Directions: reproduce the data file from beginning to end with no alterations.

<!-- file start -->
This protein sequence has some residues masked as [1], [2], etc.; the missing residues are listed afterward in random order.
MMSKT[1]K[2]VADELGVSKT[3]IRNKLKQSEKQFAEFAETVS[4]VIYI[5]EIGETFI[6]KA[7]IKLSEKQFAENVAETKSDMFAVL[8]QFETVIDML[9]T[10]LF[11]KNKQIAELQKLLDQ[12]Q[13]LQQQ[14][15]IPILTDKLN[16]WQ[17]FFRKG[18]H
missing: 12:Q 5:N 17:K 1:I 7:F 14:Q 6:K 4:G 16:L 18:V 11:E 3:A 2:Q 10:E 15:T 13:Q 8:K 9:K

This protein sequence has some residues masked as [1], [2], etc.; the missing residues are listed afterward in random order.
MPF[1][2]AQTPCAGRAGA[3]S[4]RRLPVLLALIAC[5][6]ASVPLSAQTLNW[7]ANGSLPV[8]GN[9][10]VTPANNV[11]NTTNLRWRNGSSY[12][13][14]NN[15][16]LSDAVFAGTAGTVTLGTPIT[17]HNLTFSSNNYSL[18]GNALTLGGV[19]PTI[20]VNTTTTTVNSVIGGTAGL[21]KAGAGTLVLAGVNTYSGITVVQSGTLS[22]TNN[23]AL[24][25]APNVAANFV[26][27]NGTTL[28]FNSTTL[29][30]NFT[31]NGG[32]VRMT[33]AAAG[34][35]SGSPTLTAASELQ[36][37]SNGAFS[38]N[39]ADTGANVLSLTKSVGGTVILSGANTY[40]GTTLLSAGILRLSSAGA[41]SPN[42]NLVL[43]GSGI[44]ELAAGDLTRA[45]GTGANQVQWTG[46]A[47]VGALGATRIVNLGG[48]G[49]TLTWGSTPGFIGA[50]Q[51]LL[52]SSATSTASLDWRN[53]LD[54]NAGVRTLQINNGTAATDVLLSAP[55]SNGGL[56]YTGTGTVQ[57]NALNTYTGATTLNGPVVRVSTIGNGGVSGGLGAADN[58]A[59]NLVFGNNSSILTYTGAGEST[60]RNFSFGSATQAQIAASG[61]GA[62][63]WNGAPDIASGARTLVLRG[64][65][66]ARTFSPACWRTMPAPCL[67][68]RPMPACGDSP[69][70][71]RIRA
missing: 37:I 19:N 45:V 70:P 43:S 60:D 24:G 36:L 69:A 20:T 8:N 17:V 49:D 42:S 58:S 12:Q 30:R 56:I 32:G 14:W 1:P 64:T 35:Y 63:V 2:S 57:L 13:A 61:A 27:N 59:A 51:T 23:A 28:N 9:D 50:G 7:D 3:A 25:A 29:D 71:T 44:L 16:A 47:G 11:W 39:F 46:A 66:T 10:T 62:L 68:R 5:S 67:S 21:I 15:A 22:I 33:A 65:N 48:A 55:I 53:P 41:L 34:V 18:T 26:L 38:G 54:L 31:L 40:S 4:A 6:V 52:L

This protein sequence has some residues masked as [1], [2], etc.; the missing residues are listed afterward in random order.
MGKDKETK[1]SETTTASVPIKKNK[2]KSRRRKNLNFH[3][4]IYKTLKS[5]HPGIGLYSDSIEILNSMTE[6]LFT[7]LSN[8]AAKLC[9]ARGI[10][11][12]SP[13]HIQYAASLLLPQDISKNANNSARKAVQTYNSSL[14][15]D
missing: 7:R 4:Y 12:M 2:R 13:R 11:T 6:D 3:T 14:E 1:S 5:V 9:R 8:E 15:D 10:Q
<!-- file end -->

This protein sequence has some residues masked as [1], [2], etc.; the missing residues are listed afterward in random order.
MMSKT[1]K[2]VADELGVSKT[3]IRNKLKQSEKQFAEFAETVS[4]VIYI[5]EIGETFI[6]KA[7]IKLSEKQFAENVAETKSDMFAVL[8]QFETVIDML[9]T[10]LF[11]KNKQIAELQKLLDQ[12]Q[13]LQQQ[14][15]IPILTDKLN[16]WQ[17]FFRKG[18]H
missing: 12:Q 5:N 17:K 1:I 7:F 14:Q 6:K 4:G 16:L 18:V 11:E 3:A 2:Q 10:E 15:T 13:Q 8:K 9:K

This protein sequence has some residues masked as [1], [2], etc.; the missing residues are listed afterward in random order.
MPF[1][2]AQTPCAGRAGA[3]S[4]RRLPVLLALIAC[5][6]ASVPLSAQTLNW[7]ANGSLPV[8]GN[9][10]VTPANNV[11]NTTNLRWRNGSSY[12][13][14]NN[15][16]LSDAVFAGTAGTVTLGTPIT[17]HNLTFSSNNYSL[18]GNALTLGGV[19]PTI[20]VNTTTTTVNSVIGGTAGL[21]KAGAGTLVLAGVNTYSGITVVQSGTLS[22]TNN[23]AL[24][25]APNVAANFV[26][27]NGTTL[28]FNSTTL[29][30]NFT[31]NGG[32]VRMT[33]AAAG[34][35]SGSPTLTAASELQ[36][37]SNGAFS[38]N[39]ADTGANVLSLTKSVGGTVILSGANTY[40]GTTLLSAGILRLSSAGA[41]SPN[42]NLVL[43]GSGI[44]ELAAGDLTRA[45]GTGANQVQWTG[46]A[47]VGALGATRIVNLGG[48]G[49]TLTWGSTPGFIGA[50]Q[51]LL[52]SSATSTASLDWRN[53]LD[54]NAGVRTLQINNGTAATDVLLSAP[55]SNGGL[56]YTGTGTVQ[57]NALNTYTGATTLNGPVVRVSTIGNGGVSGGLGAADN[58]A[59]NLVFGNNSSILTYTGAGEST[60]RNFSFGSATQAQIAASG[61]GA[62][63]WNGAPDIASGARTLVLRG[64][65][66]ARTFSPACWRTMPAPCL[67][68]RPMPACGDSP[69][70][71]RIRA
missing: 37:I 19:N 45:V 70:P 43:S 60:D 24:G 36:L 69:A 20:T 8:N 17:V 49:D 42:S 58:S 12:Q 30:R 56:I 32:G 14:W 1:P 64:T 35:Y 63:V 2:S 57:L 13:A 61:A 27:N 59:A 51:T 23:A 28:N 9:D 50:G 7:D 3:A 25:A 29:D 71:T 44:L 16:A 47:G 11:W 39:F 46:A 66:T 10:T 62:L 68:R 5:S 67:S 21:I 15:A 22:I 33:A 65:N 48:A 55:I 53:P 41:L 34:V 18:T 26:L 38:G 54:L 31:L 40:S 4:A 6:V 52:L

This protein sequence has some residues masked as [1], [2], etc.; the missing residues are listed afterward in random order.
MGKDKETK[1]SETTTASVPIKKNK[2]KSRRRKNLNFH[3][4]IYKTLKS[5]HPGIGLYSDSIEILNSMTE[6]LFT[7]LSN[8]AAKLC[9]ARGI[10][11][12]SP[13]HIQYAASLLLPQDISKNANNSARKAVQTYNSSL[14][15]D
missing: 7:R 4:Y 12:M 2:R 13:R 11:T 6:D 3:T 14:E 1:S 5:V 9:R 8:E 15:D 10:Q